With UK plc overwhelmingly dominated by bean counters, their conception of management has largely been one of “how much and where do we cut….?” The experience of growing their businesses out of trouble is largely alien to them because it would involve grappling with concepts such as “strategy”, “risk” and “investing for the future” (rather than simply extracting cash from the here and now) with which they are distinctly ill at ease.
How far is BA management prepared to buck this defeatist tendency?12 Apr 2013
Your second para is precisely the challenge I see for them.
It involves a considerable change in mindset and then competencies.
I hope it works, though, as I’d like to see the airline improve and use them more. At the moment, my reaction tends to be ‘oh no, I have to use BA’, where I’d like it to be ‘great, BA is a good outcome.’12 Apr 2013
I would like to have seen the comparisons against like for like operators, not just European…….
BA against Easyjet and indeed AF/KL doesnt match up….
Also noticed BA & IB are seperated but AF & KL are not…..although they do include IAG……
Totally agree with AD, BA has rested on its LHR laurels….if it hasviable competition it begins to struggle…..
The whole BA family had better beware, that if service levels do not improve as the new aircraft come on line, they will be financially dead in the water……
If I board a brand new BA 380 or 787 and still recieve the CW experiance I got across the to YVR, there will be no more 2nd chances! My business will go else where..
Bean counters do not bother about the ultimate killers of a business…CHURN12 Apr 2013
@ FormerlyDoS – 12/04/2013 11:30 GMT
Dunno whether you’re an FT subscriber but if so, another very interesting article by Martin Wolf:
“Britain should not go back to the future”: The UK has been left an economy with a remarkably late-19th century look.
MW makes some extremely cogent points about the short-termism of the City which would prohibit funding the establishment of a company such as Rolls-Royce (that’s the aero-engines business rather than the carpentry and joinery one at Goodwood). Just how realistic are the City fund managers going to be about BA’s long-term capex requirements?12 Apr 2013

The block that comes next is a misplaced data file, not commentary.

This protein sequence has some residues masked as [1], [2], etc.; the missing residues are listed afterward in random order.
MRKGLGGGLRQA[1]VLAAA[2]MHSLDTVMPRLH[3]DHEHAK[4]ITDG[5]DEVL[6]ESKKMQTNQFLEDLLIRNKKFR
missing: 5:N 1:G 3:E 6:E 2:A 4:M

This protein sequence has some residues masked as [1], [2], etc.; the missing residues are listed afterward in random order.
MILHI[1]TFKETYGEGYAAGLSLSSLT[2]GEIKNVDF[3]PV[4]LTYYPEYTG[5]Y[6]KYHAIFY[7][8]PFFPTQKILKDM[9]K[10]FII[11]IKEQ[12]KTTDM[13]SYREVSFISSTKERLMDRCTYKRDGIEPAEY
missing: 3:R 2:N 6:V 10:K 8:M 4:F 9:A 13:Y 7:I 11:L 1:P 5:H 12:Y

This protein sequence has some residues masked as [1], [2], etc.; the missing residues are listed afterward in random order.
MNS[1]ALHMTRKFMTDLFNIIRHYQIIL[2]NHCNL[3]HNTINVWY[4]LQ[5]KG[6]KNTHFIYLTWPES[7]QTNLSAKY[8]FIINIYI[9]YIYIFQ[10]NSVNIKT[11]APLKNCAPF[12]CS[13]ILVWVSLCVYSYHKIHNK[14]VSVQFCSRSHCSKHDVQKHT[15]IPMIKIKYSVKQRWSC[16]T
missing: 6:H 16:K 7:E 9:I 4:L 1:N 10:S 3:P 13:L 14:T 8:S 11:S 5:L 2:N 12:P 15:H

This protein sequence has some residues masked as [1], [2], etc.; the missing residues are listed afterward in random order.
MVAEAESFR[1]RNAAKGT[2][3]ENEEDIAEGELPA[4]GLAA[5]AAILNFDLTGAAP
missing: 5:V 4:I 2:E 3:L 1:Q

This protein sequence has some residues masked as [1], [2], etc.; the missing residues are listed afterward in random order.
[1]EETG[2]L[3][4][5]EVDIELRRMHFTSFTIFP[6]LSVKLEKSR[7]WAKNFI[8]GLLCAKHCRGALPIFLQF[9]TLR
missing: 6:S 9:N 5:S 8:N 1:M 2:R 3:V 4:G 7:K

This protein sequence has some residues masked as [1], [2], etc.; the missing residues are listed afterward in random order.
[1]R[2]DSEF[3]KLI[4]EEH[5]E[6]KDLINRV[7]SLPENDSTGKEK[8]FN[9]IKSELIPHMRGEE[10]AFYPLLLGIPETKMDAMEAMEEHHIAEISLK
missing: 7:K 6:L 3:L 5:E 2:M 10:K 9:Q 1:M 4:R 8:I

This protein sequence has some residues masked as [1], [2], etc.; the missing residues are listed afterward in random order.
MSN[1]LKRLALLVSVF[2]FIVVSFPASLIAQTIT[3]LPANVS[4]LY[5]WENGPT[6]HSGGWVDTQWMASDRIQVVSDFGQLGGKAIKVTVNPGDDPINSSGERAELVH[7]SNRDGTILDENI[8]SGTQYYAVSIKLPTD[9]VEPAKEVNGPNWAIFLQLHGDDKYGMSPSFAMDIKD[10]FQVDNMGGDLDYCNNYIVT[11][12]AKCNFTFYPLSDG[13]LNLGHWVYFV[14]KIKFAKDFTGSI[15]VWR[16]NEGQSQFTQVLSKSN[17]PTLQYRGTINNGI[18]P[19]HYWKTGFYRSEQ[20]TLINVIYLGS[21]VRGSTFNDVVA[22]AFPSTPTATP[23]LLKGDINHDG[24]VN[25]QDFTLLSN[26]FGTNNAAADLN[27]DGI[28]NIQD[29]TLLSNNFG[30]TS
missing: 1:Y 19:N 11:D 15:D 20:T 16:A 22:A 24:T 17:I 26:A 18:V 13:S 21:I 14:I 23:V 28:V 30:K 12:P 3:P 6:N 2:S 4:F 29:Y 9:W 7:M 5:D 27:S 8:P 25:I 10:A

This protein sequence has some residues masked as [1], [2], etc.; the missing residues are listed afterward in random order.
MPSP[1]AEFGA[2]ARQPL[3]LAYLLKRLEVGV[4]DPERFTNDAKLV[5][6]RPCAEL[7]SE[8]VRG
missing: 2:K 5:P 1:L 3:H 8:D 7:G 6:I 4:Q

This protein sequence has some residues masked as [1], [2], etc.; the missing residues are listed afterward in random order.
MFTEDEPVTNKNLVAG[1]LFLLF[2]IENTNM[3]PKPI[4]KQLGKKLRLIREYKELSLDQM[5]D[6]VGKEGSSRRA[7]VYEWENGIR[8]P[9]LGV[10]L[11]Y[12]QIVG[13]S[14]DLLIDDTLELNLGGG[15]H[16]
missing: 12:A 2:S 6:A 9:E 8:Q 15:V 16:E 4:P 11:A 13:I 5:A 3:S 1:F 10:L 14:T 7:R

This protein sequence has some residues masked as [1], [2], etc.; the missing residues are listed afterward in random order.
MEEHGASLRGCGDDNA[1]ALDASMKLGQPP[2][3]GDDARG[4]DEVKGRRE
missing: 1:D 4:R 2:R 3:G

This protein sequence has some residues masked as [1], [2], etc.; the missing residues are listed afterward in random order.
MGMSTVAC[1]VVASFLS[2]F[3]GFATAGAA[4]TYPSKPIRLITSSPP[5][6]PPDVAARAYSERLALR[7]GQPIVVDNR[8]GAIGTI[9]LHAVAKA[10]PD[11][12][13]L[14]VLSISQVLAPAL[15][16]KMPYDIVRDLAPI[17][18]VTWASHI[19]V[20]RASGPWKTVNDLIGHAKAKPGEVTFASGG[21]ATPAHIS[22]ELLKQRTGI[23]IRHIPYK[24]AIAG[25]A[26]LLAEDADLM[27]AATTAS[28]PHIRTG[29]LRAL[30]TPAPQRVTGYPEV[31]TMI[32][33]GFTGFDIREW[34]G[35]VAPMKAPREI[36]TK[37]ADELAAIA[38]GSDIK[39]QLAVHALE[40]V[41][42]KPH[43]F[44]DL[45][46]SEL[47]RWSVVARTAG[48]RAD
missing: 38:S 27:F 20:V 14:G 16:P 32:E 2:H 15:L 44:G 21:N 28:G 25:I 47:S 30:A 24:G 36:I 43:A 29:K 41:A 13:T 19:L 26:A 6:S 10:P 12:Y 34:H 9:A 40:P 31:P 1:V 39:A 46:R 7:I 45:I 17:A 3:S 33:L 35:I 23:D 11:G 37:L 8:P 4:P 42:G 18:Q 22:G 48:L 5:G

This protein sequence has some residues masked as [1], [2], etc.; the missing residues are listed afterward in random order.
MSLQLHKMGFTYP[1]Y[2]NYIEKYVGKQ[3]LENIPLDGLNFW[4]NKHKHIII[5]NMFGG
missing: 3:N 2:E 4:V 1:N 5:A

Why was BA dealt with separate from IAG, or in duplicate?
AF, also weighs down KLM, so perhaps they should be analysed in the same way?
These two factors affects the validity of the non low cost Airline results…13 Apr 2013
I’d love to see a breakdown of AF/KL into a separte sheet for Air France and for KLM. Information from within KLM suggests that Air France is in bad shape and weighed down by political influence from Paris. KLM seems to be what keeps them afloat.
Strange as during the merger process KLM was seen as the company that needed a strong partner. Have the Dutch been squandered by their management? A nice case after all these years together for some investigative journalist together with economists to assess the real value of mergers like this. The same case should be made for BA/IB in a couple of years time.13 Apr 2013
I agree Edski.
From an experience point of view, i go through Schiphol at least once a week on EU flights, and quite a few long haul during the year with KLM.
Their flights are always full in every cabin.
Yet in the last 12 months, I have been on several EU flights with AF, and they have been 1/3rd full only. Apart from everything to do with the flight being poor, ground services included compared to KLM, i think KLM is doing far better.
It is n army of KLM ladies (mostly) that run Schiphol services as their hub, and it is remarkably efficient, and customer responsive.
Their Cargo really is on the floor with some 64% occupancy only i read. But, in terms of cargo, is this purely dedicated cargo aircraft, or does it include the hold capacity of an Aircraft on passenger services?
Flights within the EU would not have a good take up if so, compared to flights intercontinental, say to Asia HKG, BKK, where the need and demand remains strong?
BT, How does an Airline calculate its capacity, and take up of cargo?13 Apr 2013